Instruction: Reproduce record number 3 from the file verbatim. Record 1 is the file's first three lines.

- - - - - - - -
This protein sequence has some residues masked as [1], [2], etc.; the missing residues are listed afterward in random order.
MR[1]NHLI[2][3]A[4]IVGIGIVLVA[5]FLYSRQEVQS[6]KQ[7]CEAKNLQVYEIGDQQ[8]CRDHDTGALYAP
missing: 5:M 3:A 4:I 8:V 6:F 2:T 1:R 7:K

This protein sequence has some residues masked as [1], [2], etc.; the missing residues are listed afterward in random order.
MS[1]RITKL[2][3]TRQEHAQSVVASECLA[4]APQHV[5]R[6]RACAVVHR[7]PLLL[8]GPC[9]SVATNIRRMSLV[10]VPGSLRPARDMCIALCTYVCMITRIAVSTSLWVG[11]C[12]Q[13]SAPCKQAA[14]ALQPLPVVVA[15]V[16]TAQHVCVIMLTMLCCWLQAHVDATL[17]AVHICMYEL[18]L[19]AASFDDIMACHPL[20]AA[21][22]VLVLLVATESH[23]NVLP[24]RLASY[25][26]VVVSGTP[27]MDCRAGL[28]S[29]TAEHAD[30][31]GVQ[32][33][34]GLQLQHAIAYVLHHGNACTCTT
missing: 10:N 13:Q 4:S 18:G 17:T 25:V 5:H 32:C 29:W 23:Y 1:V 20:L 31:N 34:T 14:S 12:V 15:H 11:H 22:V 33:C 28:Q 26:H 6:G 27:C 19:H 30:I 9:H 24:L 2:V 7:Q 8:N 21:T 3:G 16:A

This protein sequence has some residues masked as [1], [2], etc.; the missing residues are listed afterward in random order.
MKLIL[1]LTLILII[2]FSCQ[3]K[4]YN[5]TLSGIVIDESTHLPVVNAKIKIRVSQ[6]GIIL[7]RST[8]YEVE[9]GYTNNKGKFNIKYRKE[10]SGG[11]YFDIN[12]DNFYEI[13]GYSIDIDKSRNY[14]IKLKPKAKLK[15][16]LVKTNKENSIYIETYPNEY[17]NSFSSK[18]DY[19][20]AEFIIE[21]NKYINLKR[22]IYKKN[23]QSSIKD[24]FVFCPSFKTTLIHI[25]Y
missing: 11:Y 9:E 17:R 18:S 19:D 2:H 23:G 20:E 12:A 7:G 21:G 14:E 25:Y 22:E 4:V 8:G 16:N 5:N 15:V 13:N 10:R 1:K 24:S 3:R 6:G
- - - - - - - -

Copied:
This protein sequence has some residues masked as [1], [2], etc.; the missing residues are listed afterward in random order.
MKLIL[1]LTLILII[2]FSCQ[3]K[4]YN[5]TLSGIVIDESTHLPVVNAKIKIRVSQ[6]GIIL[7]RST[8]YEVE[9]GYTNNKGKFNIKYRKE[10]SGG[11]YFDIN[12]DNFYEI[13]GYSIDIDKSRNY[14]IKLKPKAKLK[15][16]LVKTNKENSIYIETYPNEY[17]NSFSSK[18]DY[19][20]AEFIIE[21]NKYINLKR[22]IYKKN[23]QSSIKD[24]FVFCPSFKTTLIHI[25]Y
missing: 11:Y 9:E 17:R 18:S 19:D 2:H 23:G 20:E 12:A 7:G 21:G 14:E 25:Y 22:E 4:V 8:G 16:N 5:N 15:V 13:N 10:R 1:K 24:S 3:R 6:G